It may also occur that the common representative ceases to act in the procedure without the EPO being informed thereof. In both cases, the other joint members must take the appropriate action to continue the procedure in due time and to inform the EPO of the new common representative, if appointed. However, there is no practical need to acknowledge the validity of procedural acts of a joint member who is not the common representative. Since a procedural act performed by a non-entitled person is treated by the EPO in the same way as a missing signature (see T 665/89), each joint member or any other person acting on his behalf can perform such an act to avoid missing a time limit, provided the deficiency is remedied within a further time limit set by the board in the communication under R. 36(3) EPC 1973 notified to the common representative and sent for information to the non-entitled person who performed the act. The deficiency can be remedied if the procedural act is signed by the common representative. If, for whatever reason, this person ceases to be a joint member, the signature must be provided by a new common representative appointed pursuant to R. 100 EPC 1973.
G 3/99 was applied in T 1154/06 in connection with the necessity of appointing a professional representative if the first-named of multiple patent proprietors was not resident in a contracting state. (See R 18/09, in which the Enlarged Board referred to these two decisions and held that both the principle that a plurality of persons acting in common must be treated as a single party (a "group party") and the requirement that such a group party acts through a common representative apply to petition proceedings.)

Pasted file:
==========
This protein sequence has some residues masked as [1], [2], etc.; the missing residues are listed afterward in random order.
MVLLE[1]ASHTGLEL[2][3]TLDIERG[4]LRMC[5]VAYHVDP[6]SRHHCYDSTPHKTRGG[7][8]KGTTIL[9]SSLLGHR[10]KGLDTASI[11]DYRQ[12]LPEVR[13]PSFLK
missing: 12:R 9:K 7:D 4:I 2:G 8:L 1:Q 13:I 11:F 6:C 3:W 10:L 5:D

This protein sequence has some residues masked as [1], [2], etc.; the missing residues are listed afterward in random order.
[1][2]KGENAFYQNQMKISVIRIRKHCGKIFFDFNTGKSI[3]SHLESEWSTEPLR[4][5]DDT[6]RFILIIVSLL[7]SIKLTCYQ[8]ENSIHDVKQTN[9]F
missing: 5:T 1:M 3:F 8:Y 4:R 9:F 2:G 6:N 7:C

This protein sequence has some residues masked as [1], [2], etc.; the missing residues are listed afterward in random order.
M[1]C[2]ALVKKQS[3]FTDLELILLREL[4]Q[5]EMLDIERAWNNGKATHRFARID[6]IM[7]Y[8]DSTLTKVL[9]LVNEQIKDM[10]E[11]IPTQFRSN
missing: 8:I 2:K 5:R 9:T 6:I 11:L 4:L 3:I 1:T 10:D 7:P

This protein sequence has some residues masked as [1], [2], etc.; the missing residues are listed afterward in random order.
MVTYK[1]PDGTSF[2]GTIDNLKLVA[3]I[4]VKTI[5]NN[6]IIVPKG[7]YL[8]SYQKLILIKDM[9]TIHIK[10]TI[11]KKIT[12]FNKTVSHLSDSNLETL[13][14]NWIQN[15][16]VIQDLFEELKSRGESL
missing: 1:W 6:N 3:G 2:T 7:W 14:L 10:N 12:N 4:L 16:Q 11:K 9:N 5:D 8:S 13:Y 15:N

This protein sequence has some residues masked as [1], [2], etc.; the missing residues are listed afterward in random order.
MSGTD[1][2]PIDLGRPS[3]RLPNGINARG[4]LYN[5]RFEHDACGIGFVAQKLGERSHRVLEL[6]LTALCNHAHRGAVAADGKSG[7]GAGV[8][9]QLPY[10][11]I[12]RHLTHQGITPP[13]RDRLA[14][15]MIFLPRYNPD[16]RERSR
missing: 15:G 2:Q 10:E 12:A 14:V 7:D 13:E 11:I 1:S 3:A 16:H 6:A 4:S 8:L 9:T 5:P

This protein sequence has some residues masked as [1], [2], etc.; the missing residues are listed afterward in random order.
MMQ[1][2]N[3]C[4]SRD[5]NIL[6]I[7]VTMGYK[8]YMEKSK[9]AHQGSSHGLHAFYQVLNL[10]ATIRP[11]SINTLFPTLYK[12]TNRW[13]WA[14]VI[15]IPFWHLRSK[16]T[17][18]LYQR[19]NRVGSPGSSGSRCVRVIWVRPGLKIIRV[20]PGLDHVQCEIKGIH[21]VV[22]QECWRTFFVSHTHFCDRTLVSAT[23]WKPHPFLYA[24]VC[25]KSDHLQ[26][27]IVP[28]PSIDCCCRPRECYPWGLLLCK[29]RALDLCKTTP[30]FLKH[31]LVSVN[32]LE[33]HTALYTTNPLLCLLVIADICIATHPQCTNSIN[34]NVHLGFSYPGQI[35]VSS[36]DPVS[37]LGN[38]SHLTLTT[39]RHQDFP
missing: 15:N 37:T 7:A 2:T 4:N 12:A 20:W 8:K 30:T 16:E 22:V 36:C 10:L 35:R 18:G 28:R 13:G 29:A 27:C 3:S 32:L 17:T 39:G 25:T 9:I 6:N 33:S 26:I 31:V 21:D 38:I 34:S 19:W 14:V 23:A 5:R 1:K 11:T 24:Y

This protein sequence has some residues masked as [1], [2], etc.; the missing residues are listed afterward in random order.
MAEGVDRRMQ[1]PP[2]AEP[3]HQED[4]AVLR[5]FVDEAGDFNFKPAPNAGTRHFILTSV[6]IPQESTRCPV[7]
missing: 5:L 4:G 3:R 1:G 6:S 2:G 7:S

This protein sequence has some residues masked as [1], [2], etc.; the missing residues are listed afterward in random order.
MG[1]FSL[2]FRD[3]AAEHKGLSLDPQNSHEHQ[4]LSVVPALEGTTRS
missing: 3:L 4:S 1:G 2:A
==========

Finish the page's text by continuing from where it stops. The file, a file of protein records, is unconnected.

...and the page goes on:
Decision T 418/07 concerns a different case, where shortly before the oral proceedings the respondent/patent proprietor appointed a second firm of representatives as joint representatives in addition to the firm already acting and asked the board to send copies of all correspondence to both firms. In this case of multiple representatives, the board held that while it is open to a party to appoint as many representatives as it may wish, the board is not aware of any requirement on it or on other parties to send correspondence to more than one representative of one party. If a party wants to retain multiple representatives, it must make its own arrangements for copying correspondence to them all. Parties cannot expect the board to provide copying services for their convenience.
The issue of the validity of an appeal filed by a person who is not the common representative named under R. 151 EPC (R. 100 EPC 1973) in the notice of opposition is dealt with in the Chapter "Appeal procedure".